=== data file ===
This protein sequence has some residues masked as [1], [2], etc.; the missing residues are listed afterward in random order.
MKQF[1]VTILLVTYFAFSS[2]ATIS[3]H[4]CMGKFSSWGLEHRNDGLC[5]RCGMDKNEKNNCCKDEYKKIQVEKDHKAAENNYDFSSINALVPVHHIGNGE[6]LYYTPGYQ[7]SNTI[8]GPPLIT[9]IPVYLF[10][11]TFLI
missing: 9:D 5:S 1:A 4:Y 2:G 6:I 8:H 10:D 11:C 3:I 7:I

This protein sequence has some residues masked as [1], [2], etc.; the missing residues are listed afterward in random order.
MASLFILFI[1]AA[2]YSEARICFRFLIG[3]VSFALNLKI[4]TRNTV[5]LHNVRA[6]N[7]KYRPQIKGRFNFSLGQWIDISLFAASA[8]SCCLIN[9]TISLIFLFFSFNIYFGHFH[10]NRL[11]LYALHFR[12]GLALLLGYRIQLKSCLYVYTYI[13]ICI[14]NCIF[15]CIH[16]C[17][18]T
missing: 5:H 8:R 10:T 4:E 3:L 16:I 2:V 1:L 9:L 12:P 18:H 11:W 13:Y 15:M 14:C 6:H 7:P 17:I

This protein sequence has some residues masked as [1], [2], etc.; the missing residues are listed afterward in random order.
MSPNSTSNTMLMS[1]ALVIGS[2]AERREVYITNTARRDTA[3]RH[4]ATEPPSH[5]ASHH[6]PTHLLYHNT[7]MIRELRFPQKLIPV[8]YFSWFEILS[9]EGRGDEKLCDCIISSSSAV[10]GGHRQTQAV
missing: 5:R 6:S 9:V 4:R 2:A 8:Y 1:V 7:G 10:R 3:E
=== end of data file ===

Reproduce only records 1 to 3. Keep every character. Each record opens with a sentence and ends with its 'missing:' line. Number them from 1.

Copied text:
This protein sequence has some residues masked as [1], [2], etc.; the missing residues are listed afterward in random order.
MKQF[1]VTILLVTYFAFSS[2]ATIS[3]H[4]CMGKFSSWGLEHRNDGLC[5]RCGMDKNEKNNCCKDEYKKIQVEKDHKAAENNYDFSSINALVPVHHIGNGE[6]LYYTPGYQ[7]SNTI[8]GPPLIT[9]IPVYLF[10][11]TFLI
missing: 9:D 5:S 1:A 4:Y 2:G 6:I 8:H 10:D 11:C 3:I 7:I

This protein sequence has some residues masked as [1], [2], etc.; the missing residues are listed afterward in random order.
MASLFILFI[1]AA[2]YSEARICFRFLIG[3]VSFALNLKI[4]TRNTV[5]LHNVRA[6]N[7]KYRPQIKGRFNFSLGQWIDISLFAASA[8]SCCLIN[9]TISLIFLFFSFNIYFGHFH[10]NRL[11]LYALHFR[12]GLALLLGYRIQLKSCLYVYTYI[13]ICI[14]NCIF[15]CIH[16]C[17][18]T
missing: 5:H 8:R 10:T 4:E 3:L 16:I 2:V 1:L 9:L 12:P 18:H 11:W 13:Y 15:M 14:C 6:H 7:P 17:I

This protein sequence has some residues masked as [1], [2], etc.; the missing residues are listed afterward in random order.
MSPNSTSNTMLMS[1]ALVIGS[2]AERREVYITNTARRDTA[3]RH[4]ATEPPSH[5]ASHH[6]PTHLLYHNT[7]MIRELRFPQKLIPV[8]YFSWFEILS[9]EGRGDEKLCDCIISSSSAV[10]GGHRQTQAV
missing: 5:R 6:S 9:V 4:R 2:A 8:Y 1:V 7:G 10:R 3:E